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Inside Founders (May 7th, 2019)

1. With the Federal Trade Commission's investigation of Facebook's failure to protect users' data drawing to a close, commissioners remain divided over holding founder and CEO Mark Zuckerberg personally liable. Facebook expects to pay between $3 billion and $5 billion in fines, but has opposed holding Zuckerberg individually responsible for lapses in privacy that have taken place since the company's 2011 settlement with the FTC over similar issues. Some lawmakers, however, believe Zuckerberg, who also is a majority shareholder, should face accountability. US Sens. Richard Blumenthal (D-CT) and Josh Hawley (R-MO) wrote a letter to the FTC Monday urging as such, as well as steeper oversight. Do you think Zuckerberg be held personally accountable? Hit reply and let us know.THE NEW YORK TIMES

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2. Nest co-founder Matt Rogers says venture capitalists are reluctant to back companies working to fight climate change. Rogers has invested millions from Google's purchase of Nest into startups whose work focuses on the "carbon-removal technology" required to reduce the atmospheric carbon dioxide contributing to climate disruption. Rogers has been investing in such startups through the fund he and his wife, Swati Mylavarapu, created: Incite Ventures. Investment in biotechnology and energy startups typically lags behind Internet-based start-ups, and carbon-removal startups have received only a small amount of investment over the last decade. Nonetheless, numerous cleantech startup founders are developing technologies to address climate change, many of which were presented to investors at a Carbon180 event in San Francisco last month. — NEW YORK TIMES

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3. By the Numbers: In its analysis of carbon-removal startups, the New York Times cites Pitchbook data for 2018, when $6.6 billion was invested in clean tech— just 15 percent of what software startups received. And of that figure, carbon-removal only accounts for a small percentage. Nonetheless, overall investment in clean and sustainable technologies rose by 127 percent last year to $9.2 billion, its highest level in nine years. Last year, Y Combinator put out a special call for startups working in the space, specifically looking for break-out technologies in the "frontier" sectors of ocean phytoplankton, electro-geochemistry, cell-free systems and desert flooding. Several startups working to capture carbon dioxide have had notable funding rounds of late, including Carbon Engineering, which raised $70 million last March. 

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4. Journey founder and CEO Stephen Sokoler created his company after meditation changed his life. Journey began by offering meditation to corporate clients, but has now launched an app that provides subscription-based live 15-minute meditation classes. The company, founded in 2015, has just raised a $2.4 million seed round. Sokoler says he began meditating after moving to Australia, discovering a book on Buddhism and losing 85 pounds. He says other meditation apps in the growing meditation market lose customers because they offer a solitary experience. Journey's live classes address that shortcoming. "You could think of it as a real-life meditation community or studio in the palm of your hand,” Sokoler says. — TECHCRUNCH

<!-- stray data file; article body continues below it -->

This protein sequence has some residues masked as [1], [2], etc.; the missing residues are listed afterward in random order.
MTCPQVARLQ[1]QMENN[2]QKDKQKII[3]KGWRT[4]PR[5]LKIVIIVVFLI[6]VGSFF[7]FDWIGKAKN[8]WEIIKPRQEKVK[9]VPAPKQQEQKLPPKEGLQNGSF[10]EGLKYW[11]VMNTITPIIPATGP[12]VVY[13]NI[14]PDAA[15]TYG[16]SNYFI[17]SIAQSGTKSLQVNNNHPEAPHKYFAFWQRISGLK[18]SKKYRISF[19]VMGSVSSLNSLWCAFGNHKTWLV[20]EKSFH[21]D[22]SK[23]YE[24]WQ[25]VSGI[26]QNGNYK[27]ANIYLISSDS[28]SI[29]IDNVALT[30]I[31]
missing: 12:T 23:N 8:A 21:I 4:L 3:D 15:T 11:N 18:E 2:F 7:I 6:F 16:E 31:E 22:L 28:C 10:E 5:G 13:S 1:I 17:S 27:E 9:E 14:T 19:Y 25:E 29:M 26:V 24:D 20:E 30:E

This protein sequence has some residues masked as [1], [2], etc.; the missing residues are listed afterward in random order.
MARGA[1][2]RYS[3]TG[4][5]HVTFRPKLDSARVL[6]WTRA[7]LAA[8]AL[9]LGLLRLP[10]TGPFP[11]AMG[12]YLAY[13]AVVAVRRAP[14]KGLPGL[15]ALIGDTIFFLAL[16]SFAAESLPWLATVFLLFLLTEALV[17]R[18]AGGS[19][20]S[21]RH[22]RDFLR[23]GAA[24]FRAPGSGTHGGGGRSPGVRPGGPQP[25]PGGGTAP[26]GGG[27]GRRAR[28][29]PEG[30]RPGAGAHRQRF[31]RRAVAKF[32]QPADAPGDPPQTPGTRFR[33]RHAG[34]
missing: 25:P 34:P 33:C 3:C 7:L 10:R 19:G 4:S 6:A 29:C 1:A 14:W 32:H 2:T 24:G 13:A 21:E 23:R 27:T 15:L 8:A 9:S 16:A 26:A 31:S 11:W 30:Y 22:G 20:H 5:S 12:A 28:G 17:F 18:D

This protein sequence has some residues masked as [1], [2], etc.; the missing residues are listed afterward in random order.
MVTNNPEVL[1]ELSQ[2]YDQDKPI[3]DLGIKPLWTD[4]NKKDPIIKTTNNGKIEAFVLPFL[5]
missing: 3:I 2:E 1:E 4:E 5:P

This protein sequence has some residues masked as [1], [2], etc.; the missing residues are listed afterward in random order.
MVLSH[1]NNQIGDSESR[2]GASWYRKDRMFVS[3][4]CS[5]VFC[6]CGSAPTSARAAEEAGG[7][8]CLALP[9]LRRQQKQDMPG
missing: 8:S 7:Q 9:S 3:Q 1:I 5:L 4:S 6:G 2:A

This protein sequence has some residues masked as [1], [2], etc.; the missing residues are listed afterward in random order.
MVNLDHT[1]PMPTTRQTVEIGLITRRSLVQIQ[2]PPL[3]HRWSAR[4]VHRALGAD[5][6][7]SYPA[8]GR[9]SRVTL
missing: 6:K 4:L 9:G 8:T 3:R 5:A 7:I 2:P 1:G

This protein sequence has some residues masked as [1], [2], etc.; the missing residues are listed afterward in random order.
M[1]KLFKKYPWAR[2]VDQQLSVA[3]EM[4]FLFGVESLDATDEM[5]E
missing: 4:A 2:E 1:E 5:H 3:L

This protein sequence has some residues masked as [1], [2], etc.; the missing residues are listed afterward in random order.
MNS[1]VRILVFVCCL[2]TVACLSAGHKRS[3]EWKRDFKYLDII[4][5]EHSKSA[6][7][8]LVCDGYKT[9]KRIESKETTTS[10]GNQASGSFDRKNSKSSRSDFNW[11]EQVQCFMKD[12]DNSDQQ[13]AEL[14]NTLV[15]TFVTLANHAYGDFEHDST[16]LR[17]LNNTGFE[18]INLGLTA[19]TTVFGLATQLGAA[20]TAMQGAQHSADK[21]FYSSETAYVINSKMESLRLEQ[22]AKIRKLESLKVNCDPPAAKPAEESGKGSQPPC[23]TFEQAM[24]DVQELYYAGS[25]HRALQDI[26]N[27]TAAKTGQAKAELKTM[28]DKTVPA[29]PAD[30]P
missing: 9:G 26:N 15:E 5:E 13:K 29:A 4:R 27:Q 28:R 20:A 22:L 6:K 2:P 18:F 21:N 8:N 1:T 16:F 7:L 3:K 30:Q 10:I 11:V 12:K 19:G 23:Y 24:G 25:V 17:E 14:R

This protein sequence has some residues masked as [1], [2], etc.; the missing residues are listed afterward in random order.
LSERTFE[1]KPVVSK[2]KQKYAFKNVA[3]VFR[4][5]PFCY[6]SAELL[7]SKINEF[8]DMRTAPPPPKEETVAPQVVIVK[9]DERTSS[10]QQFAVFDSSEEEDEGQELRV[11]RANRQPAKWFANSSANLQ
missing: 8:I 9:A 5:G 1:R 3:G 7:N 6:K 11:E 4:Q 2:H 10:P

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5. Mississippi is the top state for small and medium business sales through Amazon. That's just one small statistic from the company's annual SMB Impact Report, released Tuesday, which also provides self-reported data on the company's contributions to startups and developers. — INC.

6. According to paperwork filed with the Securities and Exchange Commission Monday, Papa John founder John Schnatter is considering selling some or all of his 31 percent stake in the company in the aftermath of losing his roles as chairman and director. — CNBC

7. Ikea's bootcamp is drawing startups to help the company innovate, such as BumbleBee Spaces, which creates robotic furniture that moves to the ceiling to maximize space and which can locate missing objects. — BLOOMBERG

8. Female founder Rebecca Minkoff founded her fashion empire when she realized she "wanted to dress a woman for her entire life." She created the Female Founders Collective to try to change consumer behavior to support women. Minkoff discusses her business in the latest video from The Wall Street Journal's In the Elevator series. — WALL STREET JOURNAL

9. Heyzap co-founder Jude Gomila recently raised $5 million in a seed round for his new endeavor, Golden, a Wikipedia alternative. — CRUNCHBASE

10. Seattle-based Flexe co-founder and CEO Karl Siebrecht says his on-demand warehousing company provides businesses an alternative to Amazon—and he just raised $43 million in a Series B round. — GEEKWIRE

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Julia Goldberg is a journalist and author living in Santa Fe, New Mexico. She writes regularly about the intersection of technology and culture, and is the executive director of MIX Santa Fe, a networking organization for entrepreneurs. She writes the Inside Founders newsletter and can be found on Twitter @votergirl.

Editing team: Kim Lyons (Pittsburgh-based journalist and managing editor at Inside); Susmita Baral (senior editor at Inside, who runs the biggest mac and cheese account on Instagram); and David Stegon (senior editor at Inside, whose reporting experience includes cryptocurrency and technology).

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